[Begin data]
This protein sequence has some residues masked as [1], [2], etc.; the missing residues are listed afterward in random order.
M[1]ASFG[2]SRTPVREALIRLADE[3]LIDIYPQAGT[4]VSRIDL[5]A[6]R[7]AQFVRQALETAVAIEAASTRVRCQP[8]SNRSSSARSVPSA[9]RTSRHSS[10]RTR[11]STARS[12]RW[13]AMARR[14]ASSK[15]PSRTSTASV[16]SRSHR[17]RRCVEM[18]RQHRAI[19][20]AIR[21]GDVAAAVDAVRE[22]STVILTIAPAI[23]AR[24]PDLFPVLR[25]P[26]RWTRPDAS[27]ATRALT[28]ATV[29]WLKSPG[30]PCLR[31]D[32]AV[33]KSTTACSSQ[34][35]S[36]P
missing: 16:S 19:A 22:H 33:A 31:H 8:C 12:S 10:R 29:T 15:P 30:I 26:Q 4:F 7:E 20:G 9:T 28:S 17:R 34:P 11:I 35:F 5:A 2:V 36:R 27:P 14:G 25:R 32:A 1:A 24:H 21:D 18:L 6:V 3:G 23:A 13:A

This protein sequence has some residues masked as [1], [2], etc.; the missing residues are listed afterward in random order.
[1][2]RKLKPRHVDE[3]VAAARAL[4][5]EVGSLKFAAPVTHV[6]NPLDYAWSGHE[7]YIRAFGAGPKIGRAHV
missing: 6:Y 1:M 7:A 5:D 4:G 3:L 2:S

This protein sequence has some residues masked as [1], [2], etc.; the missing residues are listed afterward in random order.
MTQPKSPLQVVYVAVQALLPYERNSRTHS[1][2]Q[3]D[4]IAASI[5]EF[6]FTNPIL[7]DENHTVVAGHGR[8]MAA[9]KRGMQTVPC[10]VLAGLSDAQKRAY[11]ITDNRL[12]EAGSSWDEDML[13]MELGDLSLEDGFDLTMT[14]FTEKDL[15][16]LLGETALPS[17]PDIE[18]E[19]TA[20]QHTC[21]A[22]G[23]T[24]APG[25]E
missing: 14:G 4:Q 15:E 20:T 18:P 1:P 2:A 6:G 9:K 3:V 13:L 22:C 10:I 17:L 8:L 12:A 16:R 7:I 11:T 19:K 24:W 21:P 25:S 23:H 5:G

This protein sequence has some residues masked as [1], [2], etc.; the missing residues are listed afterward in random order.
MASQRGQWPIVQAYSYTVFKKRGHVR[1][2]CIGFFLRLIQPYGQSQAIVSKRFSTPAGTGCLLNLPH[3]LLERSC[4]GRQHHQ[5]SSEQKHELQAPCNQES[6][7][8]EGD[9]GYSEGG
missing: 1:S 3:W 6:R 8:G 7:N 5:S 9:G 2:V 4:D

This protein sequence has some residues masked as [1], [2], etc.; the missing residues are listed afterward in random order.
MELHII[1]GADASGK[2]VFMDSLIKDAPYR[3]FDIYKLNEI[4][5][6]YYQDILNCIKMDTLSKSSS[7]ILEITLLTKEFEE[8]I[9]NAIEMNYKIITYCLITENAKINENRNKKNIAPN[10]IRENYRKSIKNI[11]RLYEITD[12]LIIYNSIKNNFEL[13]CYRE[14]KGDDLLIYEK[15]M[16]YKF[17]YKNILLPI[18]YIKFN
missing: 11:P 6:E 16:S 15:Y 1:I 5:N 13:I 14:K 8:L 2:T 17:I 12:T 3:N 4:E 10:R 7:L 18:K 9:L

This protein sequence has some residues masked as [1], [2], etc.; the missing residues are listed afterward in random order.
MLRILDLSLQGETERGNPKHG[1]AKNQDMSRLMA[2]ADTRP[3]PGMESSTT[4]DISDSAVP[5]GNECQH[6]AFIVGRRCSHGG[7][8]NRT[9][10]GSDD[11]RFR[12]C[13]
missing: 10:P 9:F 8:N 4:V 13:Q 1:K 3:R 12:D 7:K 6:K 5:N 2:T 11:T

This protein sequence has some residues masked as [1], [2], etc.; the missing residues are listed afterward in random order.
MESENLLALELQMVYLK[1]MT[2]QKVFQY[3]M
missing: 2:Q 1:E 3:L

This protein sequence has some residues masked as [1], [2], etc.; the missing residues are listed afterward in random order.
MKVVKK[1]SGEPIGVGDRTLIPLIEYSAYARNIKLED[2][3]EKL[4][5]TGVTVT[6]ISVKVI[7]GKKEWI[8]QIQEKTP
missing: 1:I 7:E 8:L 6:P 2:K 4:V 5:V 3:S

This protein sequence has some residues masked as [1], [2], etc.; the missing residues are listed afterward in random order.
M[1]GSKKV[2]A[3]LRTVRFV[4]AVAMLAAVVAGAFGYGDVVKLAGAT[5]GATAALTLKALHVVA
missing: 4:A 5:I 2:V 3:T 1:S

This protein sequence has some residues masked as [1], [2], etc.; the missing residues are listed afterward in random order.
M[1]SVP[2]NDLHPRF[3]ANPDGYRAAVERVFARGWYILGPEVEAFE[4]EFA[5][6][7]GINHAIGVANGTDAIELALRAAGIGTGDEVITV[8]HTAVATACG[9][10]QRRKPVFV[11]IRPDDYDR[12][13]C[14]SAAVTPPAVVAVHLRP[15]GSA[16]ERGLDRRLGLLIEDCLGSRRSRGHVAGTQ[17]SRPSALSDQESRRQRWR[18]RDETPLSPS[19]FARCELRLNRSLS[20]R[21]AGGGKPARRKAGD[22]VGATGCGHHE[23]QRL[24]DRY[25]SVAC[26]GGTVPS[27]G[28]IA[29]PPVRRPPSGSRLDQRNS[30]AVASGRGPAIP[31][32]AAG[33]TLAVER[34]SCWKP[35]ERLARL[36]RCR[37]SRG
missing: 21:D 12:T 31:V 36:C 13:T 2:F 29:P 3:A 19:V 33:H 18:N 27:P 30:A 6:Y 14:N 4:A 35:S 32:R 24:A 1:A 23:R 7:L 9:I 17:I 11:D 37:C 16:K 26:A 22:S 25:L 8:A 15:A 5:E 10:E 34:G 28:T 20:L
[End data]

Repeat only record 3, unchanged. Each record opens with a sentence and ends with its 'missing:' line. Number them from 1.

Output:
This protein sequence has some residues masked as [1], [2], etc.; the missing residues are listed afterward in random order.
MTQPKSPLQVVYVAVQALLPYERNSRTHS[1][2]Q[3]D[4]IAASI[5]EF[6]FTNPIL[7]DENHTVVAGHGR[8]MAA[9]KRGMQTVPC[10]VLAGLSDAQKRAY[11]ITDNRL[12]EAGSSWDEDML[13]MELGDLSLEDGFDLTMT[14]FTEKDL[15][16]LLGETALPS[17]PDIE[18]E[19]TA[20]QHTC[21]A[22]G[23]T[24]APG[25]E
missing: 14:G 4:Q 15:E 20:T 18:P 1:P 2:A 6:G 9:K 3:V 13:L 22:C 10:I 17:L 8:L 12:A 16:R 7:I 11:T 19:K 24:W 21:P 25:S 23:H 5:G